Helping to Solve Food Scarcity: an App Brings Expertise to the World’s Farmers

The world is going to have to double its current food production by 2050 in order to meet the demands placed upon it by a growing population. This is according to the United States Agency for International Development (USAID), which is tasked with ending extreme poverty in developing nations across the world. Making progress on this high-reaching goal requires a multi-front approach, one of which is the use of modern technologies to bring information and new abilities to people who didn’t have it before. The Jornada Experimental Range in Las Cruces, New Mexico is working in collaboration with USAID to develop technology in the form of a suite of mobile phone applications that will bring badly needed knowledge to rural land owners in developing nations. This knowledge is needed in order to maximize the production potential landowners can get from their land, while minimizing erosion risk on this land so their children and grandchildren are ensured a livelihood in the future.

Maximizing food production sustainably requires knowledge about the land.

All Land is Not Created Equal

One of the best ways of establishing food security in rural areas is by investing in small holder farmers. These farms provide the families who work them with income and their community with a more stable source of food. However, a major hurdle for these small farms is the lack of expertise landowners have in making best use of their land. There are many factors that will determine what can grow on the land, what kinds of activities the land can sustain, or how productive it can be without losing valuable topsoil to erosion. Wealthier nations have systems in place to distribute this important information to land owners, but instability and a lack of reliable infrastructure in the rural parts of developing nations, such as in Africa, can make such a system impossible to implement. However, this lack of infrastructure has had an important side-effect; people in developing nations are adopting mobile phones at a rate that exceeds the rest of the world because it is the only reliable method to connect them to each other.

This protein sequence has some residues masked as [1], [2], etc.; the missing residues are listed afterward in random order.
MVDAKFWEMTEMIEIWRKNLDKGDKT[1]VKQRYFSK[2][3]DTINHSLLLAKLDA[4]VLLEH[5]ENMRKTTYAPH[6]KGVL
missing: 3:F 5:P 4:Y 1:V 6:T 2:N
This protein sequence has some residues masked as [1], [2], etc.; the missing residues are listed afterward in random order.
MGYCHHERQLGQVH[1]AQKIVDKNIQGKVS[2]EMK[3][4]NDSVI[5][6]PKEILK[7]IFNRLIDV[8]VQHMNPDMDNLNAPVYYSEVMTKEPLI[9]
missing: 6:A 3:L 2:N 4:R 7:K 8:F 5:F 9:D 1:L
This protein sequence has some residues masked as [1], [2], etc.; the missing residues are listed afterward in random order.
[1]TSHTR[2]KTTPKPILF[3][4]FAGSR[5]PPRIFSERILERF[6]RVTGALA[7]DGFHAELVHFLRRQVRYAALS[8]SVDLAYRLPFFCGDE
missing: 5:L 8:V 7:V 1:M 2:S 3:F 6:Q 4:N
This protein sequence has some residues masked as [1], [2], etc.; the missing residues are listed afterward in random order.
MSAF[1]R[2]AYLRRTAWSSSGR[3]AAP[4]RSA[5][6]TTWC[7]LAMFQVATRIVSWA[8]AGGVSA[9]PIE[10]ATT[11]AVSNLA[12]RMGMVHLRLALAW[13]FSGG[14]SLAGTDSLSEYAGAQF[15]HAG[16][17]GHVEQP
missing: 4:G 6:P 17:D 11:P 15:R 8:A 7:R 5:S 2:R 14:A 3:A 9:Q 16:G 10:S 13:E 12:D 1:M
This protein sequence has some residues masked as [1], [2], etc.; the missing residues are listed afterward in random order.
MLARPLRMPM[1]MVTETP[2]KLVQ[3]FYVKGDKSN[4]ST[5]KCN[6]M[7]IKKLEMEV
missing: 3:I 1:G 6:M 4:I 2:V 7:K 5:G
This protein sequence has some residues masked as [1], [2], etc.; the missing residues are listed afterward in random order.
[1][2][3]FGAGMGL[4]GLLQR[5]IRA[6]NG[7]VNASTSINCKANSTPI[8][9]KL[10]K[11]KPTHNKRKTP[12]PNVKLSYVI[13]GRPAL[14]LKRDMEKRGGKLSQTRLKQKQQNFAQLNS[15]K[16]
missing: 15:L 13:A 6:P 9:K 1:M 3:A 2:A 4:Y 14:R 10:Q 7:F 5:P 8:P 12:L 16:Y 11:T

A Mobile Revolution

Mobile phones have changed Sub-Saharan Africa like no other technology. Over the next five years internet use on mobile devices will increase 20-fold, twice the rate of the rest of the world. They are being used for everything from mobile banking and entrepreneurship to entertainment. Capitalizing on the mass-adoption of this important technology, Dr. Adam Beh, Human Ecologist with The Jornada, and his team are developing a suite of mobile applications for the Land Potential Knowledge System (LandPKS) that will connect landowners with the knowledge and resources they need to make informed decisions about how to manage their land. “Developing countries have been undergoing a lot of pressure to convert marginal lands to agriculture and human settlements,” says Dr. Beh. As people begin using the land for agriculture, “they have to solve the problems of maximizing productivity and reducing the risk of erosion, and to do this with limited technical and financial resources. These apps are about providing landowners with targeted information, and empowering them to make appropriate land use decisions on their own terms.”